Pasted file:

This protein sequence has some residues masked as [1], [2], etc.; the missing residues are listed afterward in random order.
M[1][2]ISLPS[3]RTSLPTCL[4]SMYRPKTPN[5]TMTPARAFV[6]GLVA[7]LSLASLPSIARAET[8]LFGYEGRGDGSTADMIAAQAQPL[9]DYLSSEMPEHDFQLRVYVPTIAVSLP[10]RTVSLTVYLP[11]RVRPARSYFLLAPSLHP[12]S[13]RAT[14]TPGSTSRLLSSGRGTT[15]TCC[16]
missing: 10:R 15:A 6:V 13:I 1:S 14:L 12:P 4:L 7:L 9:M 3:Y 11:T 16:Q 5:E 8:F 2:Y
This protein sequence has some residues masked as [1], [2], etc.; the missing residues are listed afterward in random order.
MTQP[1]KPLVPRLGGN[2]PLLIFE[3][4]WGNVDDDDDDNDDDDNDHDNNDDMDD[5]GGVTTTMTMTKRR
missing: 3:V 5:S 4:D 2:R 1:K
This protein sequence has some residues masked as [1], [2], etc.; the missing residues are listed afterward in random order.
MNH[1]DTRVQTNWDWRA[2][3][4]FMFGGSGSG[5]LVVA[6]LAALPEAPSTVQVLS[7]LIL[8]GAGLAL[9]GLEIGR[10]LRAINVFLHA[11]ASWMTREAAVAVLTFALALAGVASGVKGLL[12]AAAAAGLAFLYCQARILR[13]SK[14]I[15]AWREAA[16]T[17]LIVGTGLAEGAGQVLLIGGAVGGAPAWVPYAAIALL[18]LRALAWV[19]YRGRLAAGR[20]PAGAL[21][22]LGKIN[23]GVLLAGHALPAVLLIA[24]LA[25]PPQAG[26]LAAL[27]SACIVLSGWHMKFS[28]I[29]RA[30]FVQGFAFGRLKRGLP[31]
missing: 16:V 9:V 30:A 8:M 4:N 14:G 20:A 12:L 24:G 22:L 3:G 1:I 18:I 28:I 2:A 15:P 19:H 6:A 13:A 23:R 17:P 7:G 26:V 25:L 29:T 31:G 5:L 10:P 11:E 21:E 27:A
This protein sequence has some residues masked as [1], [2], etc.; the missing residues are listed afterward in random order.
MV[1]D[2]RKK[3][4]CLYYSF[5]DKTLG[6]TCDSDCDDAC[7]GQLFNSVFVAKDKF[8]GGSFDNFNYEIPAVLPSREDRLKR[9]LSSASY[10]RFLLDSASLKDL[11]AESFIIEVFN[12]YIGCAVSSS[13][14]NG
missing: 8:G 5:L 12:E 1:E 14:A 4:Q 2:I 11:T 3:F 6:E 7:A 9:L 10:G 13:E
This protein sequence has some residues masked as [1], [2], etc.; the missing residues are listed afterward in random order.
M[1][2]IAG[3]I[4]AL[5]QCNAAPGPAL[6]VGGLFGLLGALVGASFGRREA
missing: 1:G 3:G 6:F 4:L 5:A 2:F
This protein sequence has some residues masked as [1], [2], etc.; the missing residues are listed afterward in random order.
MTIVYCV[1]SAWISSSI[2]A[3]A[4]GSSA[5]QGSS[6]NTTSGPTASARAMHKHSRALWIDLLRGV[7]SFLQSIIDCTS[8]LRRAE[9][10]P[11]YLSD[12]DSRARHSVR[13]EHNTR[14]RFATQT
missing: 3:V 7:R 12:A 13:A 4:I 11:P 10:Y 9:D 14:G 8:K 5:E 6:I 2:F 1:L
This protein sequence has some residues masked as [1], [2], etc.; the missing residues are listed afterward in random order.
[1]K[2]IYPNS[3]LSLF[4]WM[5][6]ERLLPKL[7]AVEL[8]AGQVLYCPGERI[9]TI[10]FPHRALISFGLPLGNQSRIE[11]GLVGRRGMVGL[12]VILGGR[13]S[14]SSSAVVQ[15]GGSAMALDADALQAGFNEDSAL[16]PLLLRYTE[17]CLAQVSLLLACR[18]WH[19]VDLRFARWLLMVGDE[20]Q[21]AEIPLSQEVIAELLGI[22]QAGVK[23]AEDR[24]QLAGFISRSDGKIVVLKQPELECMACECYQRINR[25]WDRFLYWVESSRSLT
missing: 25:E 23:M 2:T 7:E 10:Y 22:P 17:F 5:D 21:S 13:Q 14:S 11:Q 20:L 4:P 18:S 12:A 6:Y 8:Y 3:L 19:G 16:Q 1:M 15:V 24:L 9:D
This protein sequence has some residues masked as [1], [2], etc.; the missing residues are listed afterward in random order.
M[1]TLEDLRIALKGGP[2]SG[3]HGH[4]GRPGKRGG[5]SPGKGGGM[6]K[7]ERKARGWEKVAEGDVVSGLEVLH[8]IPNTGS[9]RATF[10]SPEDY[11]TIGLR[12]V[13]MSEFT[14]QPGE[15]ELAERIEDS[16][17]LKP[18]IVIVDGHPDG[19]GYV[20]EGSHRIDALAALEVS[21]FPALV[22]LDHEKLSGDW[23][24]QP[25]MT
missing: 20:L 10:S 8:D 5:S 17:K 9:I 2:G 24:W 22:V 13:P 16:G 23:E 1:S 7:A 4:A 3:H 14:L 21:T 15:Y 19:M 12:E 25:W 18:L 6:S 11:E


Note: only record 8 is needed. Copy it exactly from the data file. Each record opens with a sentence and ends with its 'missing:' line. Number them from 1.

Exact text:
This protein sequence has some residues masked as [1], [2], etc.; the missing residues are listed afterward in random order.
M[1]TLEDLRIALKGGP[2]SG[3]HGH[4]GRPGKRGG[5]SPGKGGGM[6]K[7]ERKARGWEKVAEGDVVSGLEVLH[8]IPNTGS[9]RATF[10]SPEDY[11]TIGLR[12]V[13]MSEFT[14]QPGE[15]ELAERIEDS[16][17]LKP[18]IVIVDGHPDG[19]GYV[20]EGSHRIDALAALEVS[21]FPALV[22]LDHEKLSGDW[23][24]QP[25]MT
missing: 20:L 10:S 8:D 5:S 17:K 9:I 2:G 24:W 22:V 13:P 16:G 23:E 1:S 7:A 4:A 3:H 14:L 21:T 15:Y 19:M 12:E 25:W 18:L 6:S 11:E